Tuesday, 6 June 2017
.......and I think that this also applies to managing our time
Now that the colder, rainy, windy, weather has set in, in Auckland, New Zealand, I feel that it is time to reorganise my life. For some reason, I always feel this way about this time of the year.
And it is probably because my other warm-weather routines just don't work too well, when the days are shorter and wintry. It's also this time of year when I discover that last year's cold weather clothes are somewhat tatty, and that I don't have enough gear to keep me warm and looking good.
Sorting myself out
So this year, I did a massive winter shopping expedition and biff out. I still have a few more garments to get, but I'm really pleased that I have been so organised. I also dyed over the warm blonde and light brown hair that I had been wearing since Christmas. I hated the colour, it made me look washed out, and old (and I can't continue with either of those!) I am back to having darker brown hair with a cool undertone, which is more in keeping with my skin colouring and also my personality.
And I realised that it was again time to "sort myself out'. Which, I must confess, is like an ongoing project for me!! This time, in regards to time itself.
Important to know about decisions
Planning is often difficult for me, in terms of making decisions: what to do, and when to do it. (also known as procrastination......). And that is just a personality thing with me. I actually am quite organised already, by nature. But I can, and do, get bogged down in the details, and this is where the indecision comes in. The idea of being organised and pre-planning, is to reduce daily decision making, as there is actually such a thing as decision fatigue. It seems that we have a limited capacity for decisions. When we use up our decision-making reserves early in the day, we can tend to make "bad" decisions later that day.
All you Mums out there: take note! Our children have the same problem with decision fatigue too. They also need some routine so that when they do make decisions, they make good ones.
How to learn to plan
I went on a business course about sixteen years ago. The first thing we were told to do was planning, and we were given a month page out of a calendar to do so, without any advice about what and how to do it. It was hilarious - who was supposed to know how to plan their life and time with just that? So, I researched time planning, and, because I had been in business for many years, I added bits and bobs that I already knew. I didn't have access to a computer, so I had to use the library.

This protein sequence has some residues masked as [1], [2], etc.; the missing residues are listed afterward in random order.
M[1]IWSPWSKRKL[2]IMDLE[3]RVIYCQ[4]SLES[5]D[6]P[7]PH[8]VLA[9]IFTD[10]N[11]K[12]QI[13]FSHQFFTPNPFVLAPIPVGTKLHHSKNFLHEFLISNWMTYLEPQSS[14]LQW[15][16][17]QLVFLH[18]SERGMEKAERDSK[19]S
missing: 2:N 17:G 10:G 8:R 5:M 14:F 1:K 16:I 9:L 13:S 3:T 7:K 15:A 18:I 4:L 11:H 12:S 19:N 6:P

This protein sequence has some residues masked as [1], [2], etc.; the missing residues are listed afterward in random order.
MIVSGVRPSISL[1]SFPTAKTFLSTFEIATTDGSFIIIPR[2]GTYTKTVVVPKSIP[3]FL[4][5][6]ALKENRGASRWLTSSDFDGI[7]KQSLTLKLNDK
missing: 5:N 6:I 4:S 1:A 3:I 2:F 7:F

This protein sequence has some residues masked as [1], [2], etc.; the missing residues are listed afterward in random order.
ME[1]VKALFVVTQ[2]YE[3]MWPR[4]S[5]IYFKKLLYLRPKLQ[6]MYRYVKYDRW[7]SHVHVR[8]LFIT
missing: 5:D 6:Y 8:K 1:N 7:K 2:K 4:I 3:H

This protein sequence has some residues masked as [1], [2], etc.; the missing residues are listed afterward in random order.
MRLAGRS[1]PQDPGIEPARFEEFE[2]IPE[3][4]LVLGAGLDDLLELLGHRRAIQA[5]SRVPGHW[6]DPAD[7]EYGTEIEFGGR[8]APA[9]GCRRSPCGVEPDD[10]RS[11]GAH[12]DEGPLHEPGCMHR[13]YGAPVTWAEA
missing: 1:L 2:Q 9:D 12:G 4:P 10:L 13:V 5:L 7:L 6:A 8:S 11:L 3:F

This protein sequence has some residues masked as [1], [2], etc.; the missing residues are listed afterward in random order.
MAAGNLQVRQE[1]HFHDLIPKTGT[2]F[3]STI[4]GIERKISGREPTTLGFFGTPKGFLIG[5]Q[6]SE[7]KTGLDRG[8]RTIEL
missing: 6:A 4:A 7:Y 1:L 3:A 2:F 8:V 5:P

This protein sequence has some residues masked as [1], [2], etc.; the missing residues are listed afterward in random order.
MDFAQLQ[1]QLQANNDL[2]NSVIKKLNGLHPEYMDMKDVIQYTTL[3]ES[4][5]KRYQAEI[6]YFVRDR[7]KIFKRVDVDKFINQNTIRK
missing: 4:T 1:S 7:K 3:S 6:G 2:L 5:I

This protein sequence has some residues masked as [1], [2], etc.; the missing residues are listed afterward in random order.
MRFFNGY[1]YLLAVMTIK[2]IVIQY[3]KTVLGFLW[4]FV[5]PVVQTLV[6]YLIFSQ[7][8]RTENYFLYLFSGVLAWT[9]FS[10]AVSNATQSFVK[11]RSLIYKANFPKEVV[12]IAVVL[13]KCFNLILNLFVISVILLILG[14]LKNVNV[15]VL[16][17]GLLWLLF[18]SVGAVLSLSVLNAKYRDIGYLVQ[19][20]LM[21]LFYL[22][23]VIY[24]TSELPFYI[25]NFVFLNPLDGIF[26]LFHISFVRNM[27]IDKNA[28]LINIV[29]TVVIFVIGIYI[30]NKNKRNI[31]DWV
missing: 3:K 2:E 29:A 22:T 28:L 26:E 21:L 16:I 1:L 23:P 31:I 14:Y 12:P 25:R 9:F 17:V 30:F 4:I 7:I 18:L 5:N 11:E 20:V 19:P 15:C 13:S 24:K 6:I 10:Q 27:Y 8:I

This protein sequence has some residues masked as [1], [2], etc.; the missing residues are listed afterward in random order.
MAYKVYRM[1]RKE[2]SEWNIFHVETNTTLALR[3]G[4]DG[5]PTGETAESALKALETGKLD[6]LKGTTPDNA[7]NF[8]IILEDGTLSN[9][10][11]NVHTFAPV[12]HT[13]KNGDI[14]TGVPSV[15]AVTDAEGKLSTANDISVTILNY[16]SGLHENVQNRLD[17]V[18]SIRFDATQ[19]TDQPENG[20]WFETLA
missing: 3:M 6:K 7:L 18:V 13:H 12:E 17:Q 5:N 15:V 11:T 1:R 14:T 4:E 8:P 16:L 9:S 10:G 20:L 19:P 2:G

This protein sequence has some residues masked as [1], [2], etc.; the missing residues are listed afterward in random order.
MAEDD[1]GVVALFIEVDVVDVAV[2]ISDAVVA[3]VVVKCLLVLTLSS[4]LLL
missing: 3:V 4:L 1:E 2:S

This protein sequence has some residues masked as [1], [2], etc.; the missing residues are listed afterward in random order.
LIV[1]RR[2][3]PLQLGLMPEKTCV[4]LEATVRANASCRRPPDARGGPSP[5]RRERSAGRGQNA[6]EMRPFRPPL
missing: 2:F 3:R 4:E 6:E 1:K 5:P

I used a monthly calendar page (but now I prefer a wall yearly calendar), and a weekly grid that I already had. Plus my daily dairy.
First, write in anything necessary on the yearly calendar, month by month. Include important things for your children, school terms, school events, holidays, etc. This is like pre-planning, and having it visible does seem to make planning easier. Transfer any necessary information from this into your diary, on the appropriate pages. You might need to write in other things to do with this, too. Such as write down when you need to start looking at bookings for a trip, for example. Or book for the dentist.
Now fill in the weekly grid, for the week. You will find that you do many things on the same days, at the same times. I ended up doing this planning on Monday mornings as I was mostly working from home. When I was teaching a lot of yoga classes, I would lightly colour the times of the classes, including travel, on the grid. Gym classes were one colour, public classes another colour, with a third colour for private classes. You obviously would have a different set of activities. Then I could see when to fit in shopping, prepare advertising, packing for a weekend trip, catching up with friends and family. And onto the weekly grid these would also go.
Add whatever is important to do this week: (this is anything, e.g: a home chore, put out advertising, prepare for Sunday seminar, visit family)
Planning lessons learnt
This is a rough baseline example. I had a grid drawn up with lines, etc, 1 for each week, nothing fancy. By doing this, then quickly transferring any necessary appointments to my diary, I soon learnt an important lesson. Just by looking at my grid: I could see that I was always overloading myself. Sometimes it is just our time to have to work hard. But during other times, we can and should, be spacing ourselves better.
Another thing that I learnt, (but didn't always get to do) was to leave a proportion of daily time free. It was either 40% or 60% that was recommended. Because.... we also need to fit in hygiene, food, shopping, cleaning, family, friends.... and whatever else!! And we need space for "things that unexpectedly come up". I learnt that I never allowed time for these things, being self-employed with a child, and this was one of the reasons that I was so stressed. I also had to learn to say "no" to things that encroached on our life. But it took doing my first grid to see how I kept over loading myself. I'm sure all you Mums know what I'm talking about.
Looking at at the above grid, I would also be able to see when and where to be able to do other things. The visual aspect of it all was very helpful, and although I haven't done it for a while - it is now next on my "to-do" list - sorting myself out, time-wise, with a monthly (my wicked fireman) calendar, a drawn up and photocopied grid, plus my diary. I always have a diary. And I keep them too (my secret hoarder fetish thing).
I found that I only had to do a weekly grid for a while, now and then. Now that I am not utilising my time properly, I really need to do it again for a while, to re-establish habits.
I know that some people just use their computers or phones to do their organisation on, but for me, that is just too frustrating. I want something quick, easy, and easily visible.